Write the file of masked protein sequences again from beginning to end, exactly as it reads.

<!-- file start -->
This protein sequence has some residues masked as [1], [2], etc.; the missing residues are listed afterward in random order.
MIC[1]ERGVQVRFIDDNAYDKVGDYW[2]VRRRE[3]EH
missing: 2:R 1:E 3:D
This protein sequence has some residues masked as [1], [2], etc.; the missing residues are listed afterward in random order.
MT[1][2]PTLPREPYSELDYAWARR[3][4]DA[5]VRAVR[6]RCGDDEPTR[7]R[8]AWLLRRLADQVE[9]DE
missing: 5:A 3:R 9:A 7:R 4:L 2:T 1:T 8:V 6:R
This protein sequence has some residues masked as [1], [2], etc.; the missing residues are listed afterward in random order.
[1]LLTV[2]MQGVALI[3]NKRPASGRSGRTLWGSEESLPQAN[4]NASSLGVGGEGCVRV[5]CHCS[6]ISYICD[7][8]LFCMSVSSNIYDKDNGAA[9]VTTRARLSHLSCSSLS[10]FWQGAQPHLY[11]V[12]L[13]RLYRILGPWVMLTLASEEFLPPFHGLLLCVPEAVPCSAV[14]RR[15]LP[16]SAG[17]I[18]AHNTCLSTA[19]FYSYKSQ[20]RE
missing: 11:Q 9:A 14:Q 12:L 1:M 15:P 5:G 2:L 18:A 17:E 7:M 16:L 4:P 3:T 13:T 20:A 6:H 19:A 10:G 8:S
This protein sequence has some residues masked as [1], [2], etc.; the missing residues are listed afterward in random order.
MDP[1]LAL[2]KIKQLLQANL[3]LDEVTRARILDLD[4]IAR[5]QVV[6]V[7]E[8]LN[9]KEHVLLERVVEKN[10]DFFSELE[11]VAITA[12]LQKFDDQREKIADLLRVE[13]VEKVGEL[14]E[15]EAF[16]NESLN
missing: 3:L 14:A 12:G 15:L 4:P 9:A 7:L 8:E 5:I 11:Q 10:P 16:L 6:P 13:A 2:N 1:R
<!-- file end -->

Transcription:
This protein sequence has some residues masked as [1], [2], etc.; the missing residues are listed afterward in random order.
MIC[1]ERGVQVRFIDDNAYDKVGDYW[2]VRRRE[3]EH
missing: 2:R 1:E 3:D
This protein sequence has some residues masked as [1], [2], etc.; the missing residues are listed afterward in random order.
MT[1][2]PTLPREPYSELDYAWARR[3][4]DA[5]VRAVR[6]RCGDDEPTR[7]R[8]AWLLRRLADQVE[9]DE
missing: 5:A 3:R 9:A 7:R 4:L 2:T 1:T 8:V 6:R
This protein sequence has some residues masked as [1], [2], etc.; the missing residues are listed afterward in random order.
[1]LLTV[2]MQGVALI[3]NKRPASGRSGRTLWGSEESLPQAN[4]NASSLGVGGEGCVRV[5]CHCS[6]ISYICD[7][8]LFCMSVSSNIYDKDNGAA[9]VTTRARLSHLSCSSLS[10]FWQGAQPHLY[11]V[12]L[13]RLYRILGPWVMLTLASEEFLPPFHGLLLCVPEAVPCSAV[14]RR[15]LP[16]SAG[17]I[18]AHNTCLSTA[19]FYSYKSQ[20]RE
missing: 11:Q 9:A 14:Q 12:L 1:M 15:P 5:G 2:L 18:A 17:E 7:M 16:L 4:P 3:T 13:T 20:A 6:H 19:A 10:G 8:S
This protein sequence has some residues masked as [1], [2], etc.; the missing residues are listed afterward in random order.
MDP[1]LAL[2]KIKQLLQANL[3]LDEVTRARILDLD[4]IAR[5]QVV[6]V[7]E[8]LN[9]KEHVLLERVVEKN[10]DFFSELE[11]VAITA[12]LQKFDDQREKIADLLRVE[13]VEKVGEL[14]E[15]EAF[16]NESLN
missing: 3:L 14:A 12:G 15:L 4:P 9:A 7:L 8:E 5:I 11:Q 10:P 16:L 6:P 13:A 2:N 1:R